For The Post War Boom, he made the Swing Easy, inspired by a Rusty Nail: Chivas and Drambuie combined with fresh plums, honey, and orange bitters. In this cocktail, the fruity, honeyed notes of Chivas really came into their own, and the plums added a fresh, light flavour.
Another Tiki-inspired cocktail, this time for The Disco Years. Chivas Me Timbers was created to highlight the tackiness of the dark ages of cocktails. Chivas was added to a concoction of Irn Bru, apricot liqueur and pineapple juice, which was served with a huge wedge of pineapple, and alongside the rest of the can of Irn Bru. The colour of bright peach and actually quite light and refreshing; it wasn’t as awful as it sounds.
Biggsy’s last cocktail for The Age of Revivalism was The Highlander, a modern twist on an Old Fashioned. Featuring Chivas, vanilla, Licor 43, orange bitters and angostura bitters, it was served along a Highland Toffee Bar; a tongue-in-cheek nod to all things Scottish which complimented the vanilla notes of the cocktail.
Representing Jenny’s Bar in Liverpool, Joe Wild stayed true to history with his cocktail from The Classic Age. Using only ‘exotic’ ingredients which the Chivas brothers would have stocked in their shop to supply to the wealthy, The Bowl of Balmoral consisted of Chivas, coffee, a vanilla pod, lemon juice, and a warming pineapple and cumin syrup. Served with a single, oversized ice block for historical authenticity, this Punch was tart, yet balanced by the vanilla sweetness. The subtle spice of the cumin and the roast character from the coffee added a depth and maturity to the profile.
The Post War Boom cocktail was titled Let’s All Be Rational, and took elaborate presentation to the next level. Joe handed out cocktail specs printed in the style of ration books, and served his Flip – featuring goose fat washed Chivas, port, and sugar syrup – in a plant pot, with a plant which cleverly slotted in to the top of the pot, allowing the cocktail to be sipped through a straw. Not finished yet, Joe tapped into the ‘Dig For Victory’ spirit and placed the plant pot in an ‘allotment’ of carrot cake earth, complete with model chickens and pig, and a crop of rosebuds. The goose washed Chivas had an interesting mouth feel, and took some of the sweetness out of the port.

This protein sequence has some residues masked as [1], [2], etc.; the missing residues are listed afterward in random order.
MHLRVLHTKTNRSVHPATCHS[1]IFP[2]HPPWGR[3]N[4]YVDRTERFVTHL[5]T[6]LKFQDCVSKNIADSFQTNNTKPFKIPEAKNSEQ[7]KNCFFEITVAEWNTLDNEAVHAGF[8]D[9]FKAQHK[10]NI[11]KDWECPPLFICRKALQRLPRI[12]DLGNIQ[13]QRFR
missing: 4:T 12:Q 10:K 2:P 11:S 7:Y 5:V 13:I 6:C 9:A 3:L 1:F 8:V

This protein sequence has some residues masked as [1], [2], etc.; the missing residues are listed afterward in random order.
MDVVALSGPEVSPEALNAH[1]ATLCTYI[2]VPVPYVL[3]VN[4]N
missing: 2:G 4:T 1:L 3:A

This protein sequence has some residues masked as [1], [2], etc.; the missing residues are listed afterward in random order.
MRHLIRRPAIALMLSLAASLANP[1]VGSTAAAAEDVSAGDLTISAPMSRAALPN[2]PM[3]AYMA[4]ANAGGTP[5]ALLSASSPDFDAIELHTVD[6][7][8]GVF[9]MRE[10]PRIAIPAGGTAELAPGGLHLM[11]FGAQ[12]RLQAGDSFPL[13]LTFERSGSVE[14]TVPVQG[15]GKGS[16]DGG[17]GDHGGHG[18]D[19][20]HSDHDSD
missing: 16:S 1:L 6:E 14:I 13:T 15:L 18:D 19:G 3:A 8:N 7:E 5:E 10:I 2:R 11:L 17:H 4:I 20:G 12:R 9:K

Next up, The Disco Years gave us the Wall Bangin’ Brew. Channelling a kitschy, American surfer vibe, this combination of Chivas, Grand Marnier, and bitters was served in a VW camper van novelty mug, alongside a spoon set with white chocolate, vanilla extract, and star anise, which was to be stirred into the cocktail as you drank it. Strongly boozy and complex, the star anise and orange combined on the palate and played with the fruity notes of the Chivas.
For The Age of Revivalism, Joe created The Master Blender by taking elements of the previous three cocktails, and combining them with a modern twist. He combined Chivas with the cumin and pineapple syrup from The Bowl of Balmoral, egg white from Let’s All Be Rational and the Grand Marnier from the Wall Bangin’ Brew, creating a fresh, zesty, creamy cocktail with a citrusy yet subtly spiced character.
The last competitor of the day was also from Liverpool: Jake Murphy, from 81 LTD. His Classic Age cocktail, 13 King Street, was named for where the Chivas brothers had their shop. This Blazer was concocted from Chivas, a vanilla and Pernod syrup, and Jerry Thomas bitters, and was served with a smoked cinnamon stick to create a drink which was warming, sweet, spiced and well-rounded.
For The Post War Boom, Jake brought us his exuberantly named Chivalamagoodstuff. With Chivas, Green Chartreuse, lemon juice, and a blend of Benedictine, orange juice and herbs, this digestif-esque cocktail was herbal, savoury, and intriguing.